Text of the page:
Minimum mark of 40% in the internal component of assessment for first year
students
Minimum mark of 45% in the internal component of assessment for second
year and above
Minimum mark of 40% in the examination component of assessment for first
years
Minimum mark of 45% in the examination component of assessment for
second year and above
Final aggregate mark of 50% or greater.
Submission of assignments*
Assignments should be deposited in the box by the due date.
.
Requests for extensions
Requests for extensions must be made by email one week prior to the due date.
Penalties*
Late assignments will not be accepted unless a request for extension has been made and granted
Review of results and appeals
It is expected that students will adhere to the following policy for review of any piece of continuous
assessment.
1. Within 5 days of the release of the assessment result, the student should request
an appointment with the Lecturer. The student should be prepared to discuss
specifically which section of the marking criteria they are disputing and why they
consider the mark is inappropriate.
2. Following this discussion, students may request a formal remark of the original
submission (in accordance with Rule of Academic Assessment 111, clause 22.1).
This remark will be undertaken, where practicable, by an alternative assessor.
3.
Students may also request a review of the final result in a unit. The request and payment must be
made within 10 days from the date of the result notification. Students are referred to Rule of
Academic Assessment 111, clause 23 at http://www.utas.edu.au/university-council/universitygovernance/rules and
http://www.studentcentre.utas.edu.au/examinations_and_results/results/result_review_results.htm
.
8
Academic referencing*
In your written work you will need to support your ideas by referring to scholarly literature, works of
art and/or inventions. It is important that you understand how to correctly refer to the work of others
and maintain academic integrity.
Failure to appropriately acknowledge the ideas of others constitutes academic dishonesty
(plagiarism), a matter considered by the University of Tasmania as a serious offence.
For information on presentation of assignments, including referencing styles:
http://utas.libguides.com/referencing
Please read the following statement on plagiarism. Should you require clarification please see your
unit coordinator or lecturer.
Academic misconduct*
Academic misconduct includes cheating, plagiarism, allowing another student to copy work for an
assignment or an examination and any other conduct by which a student:
(a) seeks to gain, for themselves or for any other person, any academic advantage
or advancement to which they or that other person are not entitled; or
(b) improperly disadvantages any other student.
Students engaging in any form of academic misconduct may be dealt with under the Ordinance of
Student Discipline, and this can include imposition of penalties that range from a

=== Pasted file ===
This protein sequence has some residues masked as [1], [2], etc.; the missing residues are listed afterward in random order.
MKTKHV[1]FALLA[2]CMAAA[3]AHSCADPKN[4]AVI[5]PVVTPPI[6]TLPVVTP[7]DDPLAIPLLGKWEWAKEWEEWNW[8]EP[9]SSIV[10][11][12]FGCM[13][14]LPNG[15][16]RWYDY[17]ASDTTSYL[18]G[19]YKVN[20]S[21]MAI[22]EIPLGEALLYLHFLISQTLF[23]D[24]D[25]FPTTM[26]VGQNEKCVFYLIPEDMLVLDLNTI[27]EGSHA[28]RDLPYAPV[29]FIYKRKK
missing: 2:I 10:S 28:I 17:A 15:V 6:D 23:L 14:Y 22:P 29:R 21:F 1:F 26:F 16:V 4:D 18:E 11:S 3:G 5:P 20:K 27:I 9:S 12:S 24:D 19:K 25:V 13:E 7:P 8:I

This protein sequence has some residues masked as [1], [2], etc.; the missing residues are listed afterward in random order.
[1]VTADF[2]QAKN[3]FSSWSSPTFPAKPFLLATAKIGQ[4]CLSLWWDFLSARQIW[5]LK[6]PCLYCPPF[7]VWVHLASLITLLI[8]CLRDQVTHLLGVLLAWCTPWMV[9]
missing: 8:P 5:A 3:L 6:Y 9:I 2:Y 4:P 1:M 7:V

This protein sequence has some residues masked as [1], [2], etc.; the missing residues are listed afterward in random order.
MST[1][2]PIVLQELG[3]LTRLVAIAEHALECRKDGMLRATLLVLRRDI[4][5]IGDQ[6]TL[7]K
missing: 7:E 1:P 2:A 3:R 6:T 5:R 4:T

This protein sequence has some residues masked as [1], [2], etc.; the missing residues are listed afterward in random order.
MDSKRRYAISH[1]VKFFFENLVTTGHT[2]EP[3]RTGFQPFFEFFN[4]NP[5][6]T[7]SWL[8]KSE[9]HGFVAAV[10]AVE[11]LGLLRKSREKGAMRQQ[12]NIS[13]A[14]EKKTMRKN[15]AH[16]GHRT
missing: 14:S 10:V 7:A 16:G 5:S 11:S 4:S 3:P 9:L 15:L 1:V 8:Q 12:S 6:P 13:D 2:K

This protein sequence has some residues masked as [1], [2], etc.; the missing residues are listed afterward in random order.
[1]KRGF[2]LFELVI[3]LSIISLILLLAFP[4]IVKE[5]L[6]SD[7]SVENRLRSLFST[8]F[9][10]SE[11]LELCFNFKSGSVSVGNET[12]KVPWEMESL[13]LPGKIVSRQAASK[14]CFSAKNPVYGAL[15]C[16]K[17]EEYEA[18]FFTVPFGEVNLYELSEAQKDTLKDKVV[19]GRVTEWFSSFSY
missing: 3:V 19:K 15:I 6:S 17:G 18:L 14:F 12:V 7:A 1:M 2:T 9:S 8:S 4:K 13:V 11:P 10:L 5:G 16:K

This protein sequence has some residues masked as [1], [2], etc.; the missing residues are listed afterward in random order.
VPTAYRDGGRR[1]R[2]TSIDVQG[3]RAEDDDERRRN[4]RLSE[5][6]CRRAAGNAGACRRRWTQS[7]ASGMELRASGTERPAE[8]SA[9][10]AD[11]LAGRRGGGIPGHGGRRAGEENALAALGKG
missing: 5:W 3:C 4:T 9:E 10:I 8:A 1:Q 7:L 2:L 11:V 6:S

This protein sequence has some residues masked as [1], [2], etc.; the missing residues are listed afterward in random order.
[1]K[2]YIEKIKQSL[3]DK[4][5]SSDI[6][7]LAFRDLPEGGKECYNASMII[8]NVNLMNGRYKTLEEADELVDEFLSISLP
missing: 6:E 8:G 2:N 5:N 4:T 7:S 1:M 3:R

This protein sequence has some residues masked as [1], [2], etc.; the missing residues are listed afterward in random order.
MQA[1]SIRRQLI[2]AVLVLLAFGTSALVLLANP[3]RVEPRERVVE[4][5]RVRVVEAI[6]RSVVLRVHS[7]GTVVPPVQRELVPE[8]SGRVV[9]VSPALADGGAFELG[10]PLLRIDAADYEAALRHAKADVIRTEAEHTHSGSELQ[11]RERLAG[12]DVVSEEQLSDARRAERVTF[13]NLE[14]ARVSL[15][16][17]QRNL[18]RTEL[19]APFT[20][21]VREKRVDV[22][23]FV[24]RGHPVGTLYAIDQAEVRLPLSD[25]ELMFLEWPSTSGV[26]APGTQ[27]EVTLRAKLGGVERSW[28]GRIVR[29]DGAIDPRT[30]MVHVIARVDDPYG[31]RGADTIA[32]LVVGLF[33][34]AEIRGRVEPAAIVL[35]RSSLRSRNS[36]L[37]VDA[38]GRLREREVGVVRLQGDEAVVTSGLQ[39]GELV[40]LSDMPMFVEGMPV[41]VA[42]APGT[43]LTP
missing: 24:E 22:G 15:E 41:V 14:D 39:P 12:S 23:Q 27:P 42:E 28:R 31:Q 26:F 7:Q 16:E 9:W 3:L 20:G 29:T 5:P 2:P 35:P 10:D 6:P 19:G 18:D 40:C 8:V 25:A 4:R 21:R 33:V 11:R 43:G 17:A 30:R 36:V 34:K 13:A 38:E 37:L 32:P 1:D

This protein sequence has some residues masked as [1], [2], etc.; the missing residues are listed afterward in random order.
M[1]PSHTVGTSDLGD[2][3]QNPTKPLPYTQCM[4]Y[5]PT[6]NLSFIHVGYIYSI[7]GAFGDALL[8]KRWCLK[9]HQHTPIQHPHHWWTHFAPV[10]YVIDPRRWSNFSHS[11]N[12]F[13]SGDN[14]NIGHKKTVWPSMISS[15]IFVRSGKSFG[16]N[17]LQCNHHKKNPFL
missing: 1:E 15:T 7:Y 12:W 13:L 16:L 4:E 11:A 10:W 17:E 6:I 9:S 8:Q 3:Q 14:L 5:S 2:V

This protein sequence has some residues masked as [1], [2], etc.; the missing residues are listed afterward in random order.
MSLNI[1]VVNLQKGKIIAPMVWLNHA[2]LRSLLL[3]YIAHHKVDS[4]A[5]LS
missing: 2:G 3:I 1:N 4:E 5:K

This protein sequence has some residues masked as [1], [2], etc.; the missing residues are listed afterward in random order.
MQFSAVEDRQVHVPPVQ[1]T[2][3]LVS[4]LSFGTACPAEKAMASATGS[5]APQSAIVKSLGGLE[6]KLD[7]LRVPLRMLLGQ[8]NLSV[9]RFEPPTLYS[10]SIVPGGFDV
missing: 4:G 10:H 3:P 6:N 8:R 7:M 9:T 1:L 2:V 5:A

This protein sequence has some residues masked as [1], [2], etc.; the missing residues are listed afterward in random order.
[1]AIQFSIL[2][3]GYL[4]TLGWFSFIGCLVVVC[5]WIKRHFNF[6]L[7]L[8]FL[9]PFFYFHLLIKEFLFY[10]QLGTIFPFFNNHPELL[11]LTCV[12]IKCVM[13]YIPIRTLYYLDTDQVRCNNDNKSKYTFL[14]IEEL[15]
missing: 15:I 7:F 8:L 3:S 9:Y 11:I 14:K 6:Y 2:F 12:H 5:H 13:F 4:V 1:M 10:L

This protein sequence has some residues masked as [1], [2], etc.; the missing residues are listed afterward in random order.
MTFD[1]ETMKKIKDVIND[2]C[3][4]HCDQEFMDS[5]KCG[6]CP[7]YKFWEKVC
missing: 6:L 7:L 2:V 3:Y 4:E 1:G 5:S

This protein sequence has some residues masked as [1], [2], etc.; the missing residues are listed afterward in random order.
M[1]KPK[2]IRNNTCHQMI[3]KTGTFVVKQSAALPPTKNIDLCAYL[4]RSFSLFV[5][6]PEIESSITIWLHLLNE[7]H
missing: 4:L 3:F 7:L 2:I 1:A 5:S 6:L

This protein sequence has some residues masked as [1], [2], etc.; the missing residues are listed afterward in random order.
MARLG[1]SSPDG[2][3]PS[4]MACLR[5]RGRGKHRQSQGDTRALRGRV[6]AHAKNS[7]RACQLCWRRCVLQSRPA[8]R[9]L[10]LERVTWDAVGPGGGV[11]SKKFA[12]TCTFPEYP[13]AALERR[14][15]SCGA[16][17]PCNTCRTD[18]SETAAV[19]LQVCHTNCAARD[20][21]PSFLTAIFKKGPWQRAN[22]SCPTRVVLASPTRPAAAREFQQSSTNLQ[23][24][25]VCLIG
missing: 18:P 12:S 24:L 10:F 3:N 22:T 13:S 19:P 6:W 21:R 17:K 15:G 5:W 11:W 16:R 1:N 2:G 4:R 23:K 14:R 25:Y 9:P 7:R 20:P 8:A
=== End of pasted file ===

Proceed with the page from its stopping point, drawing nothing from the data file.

deduction/cancellation of marks to exclusion from a unit or the University. Details of penalties that
can be imposed are available in Ordinance 9: Student Discipline – Part 3 Academic Misconduct,
see http://www.utas.edu.au/__data/assets/pdf_file/0006/23991/ord91.pdf.
Plagiarism
Plagiarism is a form of cheating. It is taking and using someone else's thoughts, writings or
inventions and representing them as your own; for example, using an author's words without
putting them in quotation marks and citing the source, using an author's ideas without proper
acknowledgment and citation, copying another student's work. If you have any doubts about how to
refer to the work of others in your assignments, please consult your lecturer or tutor for relevant
referencing guidelines, and the academic integrity resources on the web at:
http://www.academicintegrity.utas.edu.au/
The intentional copying of someone else’s work as one’s own is a serious offence punishable by
penalties that may range from a fine or deduction/cancellation of marks and, in the most serious of
cases, to exclusion from a unit, a course or the University.
The University and any persons authorised by the University may submit your
assessable works to a plagiarism checking service, to obtain a report on possible
instances of plagiarism. Assessable works may also be included in a reference
database. It is a condition of this arrangement that the original author’s permission is
required before a work within the database can be viewed.
For further information on this statement and general referencing guidelines, see
http://www.utas.edu.au/plagiarism/ or follow the link under ‘Policy, Procedures and Feedback’ on
the Current Students homepage.
9
Further information and assistance
If you are experiencing difficulties with your studies or assignments, have personal or life-planning
issues, disability or illness which may affect your course of study, you are advised to raise these
with your lecturer in the first instance.
There is a range of University-wide support services available to you including Teaching &
Learning, Student Services, International Services. Please refer to the Current Students
homepage at: http://www.utas.edu.au/students/
Should you require assistance in accessing the Library visit their website for more information at
http://www.utas.edu.au/library/
10